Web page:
An analogy between replication dynamics and neighborhood traffic. A new approach measures the replication pauses caused by active RNA transcription. Courtesy of Paul Wiggins.
Investigators in the physics, bioengineering, and microbiology departments at the University of Washington have developed a novel method for measuring the speed of polymerase enzymes on different regions of the genome inside living cells. It turns out, much like driving a car, the speed enzymes move along the DNA depends on where they are. There are short pauses (think stop signs) as well as longer periods of fast and slow speed (think different speed limits).
Why does the speed of the enzyme change? One known cause is a phenomenon called replication conflicts. The researchers in the Wiggins lab compared the enzyme motion to traffic: Think of the genome as a narrow road where many delivery trucks are moving constantly back and forth between houses (this is transcription, the first step in the process in which proteins are made) at the same time a recycling truck is trying to make a single trip to every house in order (this is the replication process in which DNA is copied). The trucks cannot pass each other easily and this is essentially the mechanism for conflicts between the replication and transcription processes.
The Wiggins lab and their collaborators in the Vanderbilt School of Medicine Merrikh lab had previously used single-molecule fluorescence microscopy to watch these conflicts occur. “Our old approach had the time resolution to observe the conflicts; however, we never knew where these conflicts were occurring on the genome,” said Dean Huang, a graduate student in the Department of Physics and the first author on the study. In the new study, published in the journal Nature Communications, the researchers describe a novel sequencing-based approach to characterize the motion. “This approach has a huge advantage since we know exactly where the replication machinery stops, slows down or speeds up and we can measure the speed everywhere at the same time,” said Paul Wiggins, joint associate professor of physics, bioengineering and microbiology and the lead author of the study. “Before this approach was developed, it was as if we knew trucks were stopping but not where. Now we are able to observe that the truck is stopping at specific locations, and this allows us to investigate the cause of the slow downs.”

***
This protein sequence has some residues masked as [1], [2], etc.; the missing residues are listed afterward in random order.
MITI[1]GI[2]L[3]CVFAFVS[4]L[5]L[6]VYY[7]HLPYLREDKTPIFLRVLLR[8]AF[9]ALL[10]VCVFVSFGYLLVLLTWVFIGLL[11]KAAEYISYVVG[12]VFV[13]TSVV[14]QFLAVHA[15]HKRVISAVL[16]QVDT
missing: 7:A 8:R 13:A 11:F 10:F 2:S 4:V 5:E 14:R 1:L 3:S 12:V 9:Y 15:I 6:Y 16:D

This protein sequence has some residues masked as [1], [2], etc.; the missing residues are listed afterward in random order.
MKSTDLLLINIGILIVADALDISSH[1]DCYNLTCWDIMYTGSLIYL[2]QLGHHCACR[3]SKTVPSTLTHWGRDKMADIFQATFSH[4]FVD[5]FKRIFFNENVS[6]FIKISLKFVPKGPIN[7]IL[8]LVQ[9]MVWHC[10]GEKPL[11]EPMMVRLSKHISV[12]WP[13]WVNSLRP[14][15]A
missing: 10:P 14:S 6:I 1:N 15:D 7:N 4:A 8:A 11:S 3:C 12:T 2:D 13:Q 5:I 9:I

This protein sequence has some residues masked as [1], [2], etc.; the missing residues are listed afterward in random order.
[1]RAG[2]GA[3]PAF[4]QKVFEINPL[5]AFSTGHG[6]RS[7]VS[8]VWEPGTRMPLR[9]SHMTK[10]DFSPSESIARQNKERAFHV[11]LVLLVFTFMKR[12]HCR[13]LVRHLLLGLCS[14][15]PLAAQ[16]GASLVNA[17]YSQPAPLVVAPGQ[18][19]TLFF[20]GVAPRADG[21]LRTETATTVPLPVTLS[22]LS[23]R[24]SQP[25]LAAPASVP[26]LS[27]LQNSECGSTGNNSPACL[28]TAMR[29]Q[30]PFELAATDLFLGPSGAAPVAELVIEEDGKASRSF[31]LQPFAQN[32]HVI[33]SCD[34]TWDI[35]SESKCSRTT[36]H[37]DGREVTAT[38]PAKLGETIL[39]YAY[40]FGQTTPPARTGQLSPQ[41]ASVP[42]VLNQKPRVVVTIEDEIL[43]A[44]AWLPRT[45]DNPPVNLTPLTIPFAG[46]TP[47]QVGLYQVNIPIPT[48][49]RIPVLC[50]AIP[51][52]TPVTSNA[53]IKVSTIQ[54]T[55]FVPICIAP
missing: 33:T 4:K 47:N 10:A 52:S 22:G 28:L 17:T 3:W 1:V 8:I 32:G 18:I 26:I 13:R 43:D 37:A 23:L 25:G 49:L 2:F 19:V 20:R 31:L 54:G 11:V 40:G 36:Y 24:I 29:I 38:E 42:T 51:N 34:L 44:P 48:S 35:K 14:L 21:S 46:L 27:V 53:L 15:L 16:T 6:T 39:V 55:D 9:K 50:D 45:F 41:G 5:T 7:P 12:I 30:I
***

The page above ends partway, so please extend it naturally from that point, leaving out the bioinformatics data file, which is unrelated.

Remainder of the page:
This approach has a huge advantage since we know exactly where the replication machinery stops, slows down or speeds up and we can measure the speed everywhere at the same time. – Paul Wiggins
As expected, the researchers observed long pauses (minutes) at severe engineered conflicts between transcription and replication, but even in unmodified cells, short pauses on the order of seconds are observed at the most active genes. The new approach allows the duration of these pauses to be measured for the first time. “We believe this new approach will be a critical tool for understanding how the cells resolve conflicts between biological processes that compete over the same DNA,” Huang said. “If the cell cannot manage these conflicts, they can lead to DNA damage and cell death or mutations, which in turn can lead to antibiotic resistance in bacteria or cancer in our own cells.”
These pauses may not be the most novel feature in the replication data. The scientists were also able to measure the speed of the replication complex over different regions of the genome for the first time and they discovered unexpected features in this data that are not explained by conflicts. The measurements reveal evidence for several potential factors that affect the speed. “To our surprise, we observe long genomic-scale oscillations in the speed. At first, we believed that these were fast and slow regions of the genome,” said Wiggins. “These are a bit like parts of a road with faster and slower speed limits. However, by perturbing the cells, we quickly learned that the speed was not determined by position, but rather by timing.”
We believe this new approach will be a critical tool for understanding how the cells resolve conflicts between biological processes that compete over the same DNA. If the cell cannot manage these conflicts, they can lead to DNA damage and cell death or mutations, which in turn can lead to antibiotic resistance in bacteria or cancer in our own cells. – Dean Huang
Speeds oscillate in time relative to the start of the replication process and two replication complexes have roughly the same speeds at the same time, even though they are replicating different locations on the genome. Why does the speed oscillate? “We don’t yet know for sure, but there are a couple of exciting possibilities,” says Wiggins. Learn more about the research and these possibilities in the paper.